In many cases, the person setting up the trust wants to pay income tax so that the beneficiaries of the trust are not adversely affected. Senate Bill 1321 would remove the current barrier, allowing grantmakers to meet this obligation if they choose to do so.

“This option has been available at the federal level for decades, and we are the only state that does not allow a grantor to pay income taxes that may be due,” Baker said. “We hope this legislation will increase our competitiveness and encourage trusts here in Pennsylvania, while simplifying the process for taxpayers.”

Baker noted that the bill was developed and supported by the Joint State Government Commission on Inheritance Legislation Advisory Committee.

Senate Bill 1321 is sent to the House of Representatives for consideration.

Bobak’s bill on renaming the bridge in Art honor of veterans, operators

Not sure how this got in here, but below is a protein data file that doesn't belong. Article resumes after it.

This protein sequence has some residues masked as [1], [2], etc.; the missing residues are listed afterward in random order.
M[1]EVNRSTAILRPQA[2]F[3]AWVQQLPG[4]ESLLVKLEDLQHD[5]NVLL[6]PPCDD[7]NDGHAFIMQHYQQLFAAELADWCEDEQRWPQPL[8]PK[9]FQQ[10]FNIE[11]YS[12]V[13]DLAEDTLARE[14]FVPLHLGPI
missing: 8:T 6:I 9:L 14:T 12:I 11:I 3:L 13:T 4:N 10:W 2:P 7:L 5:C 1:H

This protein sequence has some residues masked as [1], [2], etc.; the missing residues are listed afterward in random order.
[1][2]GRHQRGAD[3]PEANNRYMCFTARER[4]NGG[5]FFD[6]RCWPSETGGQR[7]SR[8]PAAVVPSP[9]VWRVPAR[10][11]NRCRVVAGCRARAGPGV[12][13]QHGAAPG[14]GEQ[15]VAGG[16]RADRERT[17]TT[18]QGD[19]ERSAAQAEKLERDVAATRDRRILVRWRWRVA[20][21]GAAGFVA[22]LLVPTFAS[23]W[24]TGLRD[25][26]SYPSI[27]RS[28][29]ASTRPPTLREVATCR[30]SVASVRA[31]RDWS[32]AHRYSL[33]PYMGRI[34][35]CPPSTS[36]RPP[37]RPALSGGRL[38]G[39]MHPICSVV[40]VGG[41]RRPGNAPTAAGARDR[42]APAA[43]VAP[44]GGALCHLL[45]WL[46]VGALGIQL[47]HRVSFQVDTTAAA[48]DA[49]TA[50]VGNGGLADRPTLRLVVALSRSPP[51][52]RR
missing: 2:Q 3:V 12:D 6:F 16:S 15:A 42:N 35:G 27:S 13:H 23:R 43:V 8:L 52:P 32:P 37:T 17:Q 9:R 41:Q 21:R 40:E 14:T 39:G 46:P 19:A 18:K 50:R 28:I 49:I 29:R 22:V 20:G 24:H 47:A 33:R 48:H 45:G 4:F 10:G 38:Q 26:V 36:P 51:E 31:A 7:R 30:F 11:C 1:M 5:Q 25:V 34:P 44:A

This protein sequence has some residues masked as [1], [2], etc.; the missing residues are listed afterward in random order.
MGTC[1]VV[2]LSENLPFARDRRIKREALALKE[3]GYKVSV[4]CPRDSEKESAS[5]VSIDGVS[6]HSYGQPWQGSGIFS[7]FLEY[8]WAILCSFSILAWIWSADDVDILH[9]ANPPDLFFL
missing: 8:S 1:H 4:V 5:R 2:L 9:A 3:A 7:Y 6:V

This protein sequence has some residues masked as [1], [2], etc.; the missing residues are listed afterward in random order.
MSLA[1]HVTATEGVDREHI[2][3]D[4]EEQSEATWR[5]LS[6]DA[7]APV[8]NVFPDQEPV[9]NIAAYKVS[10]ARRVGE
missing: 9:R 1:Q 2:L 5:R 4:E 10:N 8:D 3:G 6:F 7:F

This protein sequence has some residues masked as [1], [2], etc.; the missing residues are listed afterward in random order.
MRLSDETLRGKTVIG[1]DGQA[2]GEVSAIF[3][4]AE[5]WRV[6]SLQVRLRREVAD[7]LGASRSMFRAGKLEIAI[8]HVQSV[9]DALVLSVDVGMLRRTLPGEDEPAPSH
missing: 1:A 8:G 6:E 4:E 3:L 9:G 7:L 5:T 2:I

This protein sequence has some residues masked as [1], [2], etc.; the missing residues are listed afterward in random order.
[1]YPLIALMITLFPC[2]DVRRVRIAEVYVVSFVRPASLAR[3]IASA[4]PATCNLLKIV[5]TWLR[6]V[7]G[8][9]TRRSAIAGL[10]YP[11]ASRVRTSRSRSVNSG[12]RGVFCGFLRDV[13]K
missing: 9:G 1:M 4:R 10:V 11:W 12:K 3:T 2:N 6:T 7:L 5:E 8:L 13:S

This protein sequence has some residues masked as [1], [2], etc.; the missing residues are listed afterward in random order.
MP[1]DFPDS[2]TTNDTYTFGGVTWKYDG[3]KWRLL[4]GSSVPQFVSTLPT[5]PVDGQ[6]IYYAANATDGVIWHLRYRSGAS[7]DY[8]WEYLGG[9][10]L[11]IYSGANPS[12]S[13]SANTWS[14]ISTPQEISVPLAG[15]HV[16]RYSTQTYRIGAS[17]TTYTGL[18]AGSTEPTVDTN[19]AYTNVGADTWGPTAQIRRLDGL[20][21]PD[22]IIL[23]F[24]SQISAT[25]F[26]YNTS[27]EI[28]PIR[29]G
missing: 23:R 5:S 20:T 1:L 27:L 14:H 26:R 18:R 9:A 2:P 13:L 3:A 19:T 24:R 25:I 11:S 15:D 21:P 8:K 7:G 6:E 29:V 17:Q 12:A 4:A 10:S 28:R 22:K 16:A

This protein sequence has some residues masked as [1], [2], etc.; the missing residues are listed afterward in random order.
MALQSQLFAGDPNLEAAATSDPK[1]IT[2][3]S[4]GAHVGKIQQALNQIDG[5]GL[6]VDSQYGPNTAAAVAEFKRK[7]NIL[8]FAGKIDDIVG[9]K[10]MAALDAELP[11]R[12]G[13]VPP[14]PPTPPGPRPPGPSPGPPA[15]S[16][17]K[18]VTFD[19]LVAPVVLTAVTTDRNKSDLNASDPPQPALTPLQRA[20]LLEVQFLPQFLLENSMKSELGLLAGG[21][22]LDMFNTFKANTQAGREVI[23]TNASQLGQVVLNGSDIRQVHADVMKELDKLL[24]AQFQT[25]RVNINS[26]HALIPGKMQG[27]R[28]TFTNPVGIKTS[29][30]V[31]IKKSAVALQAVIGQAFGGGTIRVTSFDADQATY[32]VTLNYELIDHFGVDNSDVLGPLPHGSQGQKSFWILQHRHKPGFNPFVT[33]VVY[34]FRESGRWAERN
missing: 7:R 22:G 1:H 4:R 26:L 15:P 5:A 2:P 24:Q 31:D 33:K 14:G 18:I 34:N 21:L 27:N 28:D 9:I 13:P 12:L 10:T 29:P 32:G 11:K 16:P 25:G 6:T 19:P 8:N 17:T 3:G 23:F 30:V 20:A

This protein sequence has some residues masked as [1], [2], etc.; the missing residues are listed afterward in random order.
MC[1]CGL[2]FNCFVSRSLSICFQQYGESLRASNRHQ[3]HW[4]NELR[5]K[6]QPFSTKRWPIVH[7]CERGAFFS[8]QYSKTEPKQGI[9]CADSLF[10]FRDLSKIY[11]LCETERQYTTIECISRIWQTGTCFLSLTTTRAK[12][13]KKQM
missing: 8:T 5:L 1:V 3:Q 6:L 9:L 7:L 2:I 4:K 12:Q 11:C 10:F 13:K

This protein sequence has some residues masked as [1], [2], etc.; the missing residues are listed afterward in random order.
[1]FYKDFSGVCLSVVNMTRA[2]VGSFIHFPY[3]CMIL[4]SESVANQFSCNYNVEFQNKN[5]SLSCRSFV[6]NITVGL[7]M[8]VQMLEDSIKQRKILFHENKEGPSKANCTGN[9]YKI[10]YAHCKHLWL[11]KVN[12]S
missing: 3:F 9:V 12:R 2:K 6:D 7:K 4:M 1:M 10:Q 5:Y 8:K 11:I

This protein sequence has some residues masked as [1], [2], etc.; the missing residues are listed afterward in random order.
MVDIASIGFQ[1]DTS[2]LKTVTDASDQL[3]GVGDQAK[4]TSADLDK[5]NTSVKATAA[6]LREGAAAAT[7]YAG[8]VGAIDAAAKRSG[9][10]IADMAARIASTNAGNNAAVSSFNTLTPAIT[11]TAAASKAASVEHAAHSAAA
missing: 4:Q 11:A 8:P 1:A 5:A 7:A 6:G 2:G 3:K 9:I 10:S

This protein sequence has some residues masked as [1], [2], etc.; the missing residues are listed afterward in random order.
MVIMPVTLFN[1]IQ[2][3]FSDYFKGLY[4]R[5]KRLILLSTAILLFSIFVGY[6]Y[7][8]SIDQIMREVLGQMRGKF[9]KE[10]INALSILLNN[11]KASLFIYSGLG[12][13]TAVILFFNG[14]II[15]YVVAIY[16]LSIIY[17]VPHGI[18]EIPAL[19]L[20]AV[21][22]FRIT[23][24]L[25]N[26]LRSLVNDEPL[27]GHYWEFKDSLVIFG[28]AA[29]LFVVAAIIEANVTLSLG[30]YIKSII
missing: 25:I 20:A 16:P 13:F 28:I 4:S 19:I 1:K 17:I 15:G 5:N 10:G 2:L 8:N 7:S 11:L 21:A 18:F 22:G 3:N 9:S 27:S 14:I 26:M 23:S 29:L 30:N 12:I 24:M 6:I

A bill to rename a Wyoming County bridge after local veterans and first responders was sent to the governor for his signature after its unanimous final approval by the House on Tuesday, sponsored by Rep. Karen Bobak, R-Harveys Lake.

“As the majority chairman of the House Veterans Affairs and Emergency Preparedness Committee, I understand well the sacrifices made by our veterans and first responders,” Bobak said. “Now everyone who travels over this bridge will be forever reminded of their contribution to our country and society.”

Bobak’s opinion identifies the bridge, which spans State Route 29 over the Susquehanna River in Tunkhannock Township and Eaton Township, Wyoming County, as the “Wyoming County Veterans and First Responders Bridge of Valor.”

The bill also directs PennDOT to erect and maintain signs in both directions bearing the bridge’s new name.

Bobak’s legislation was one of two dozen bridge or highway renaming proposals included in House Bill 2637.

Contact Bill O’Boyle at 570-991-6118 or on Twitter @TLBillOBoyle.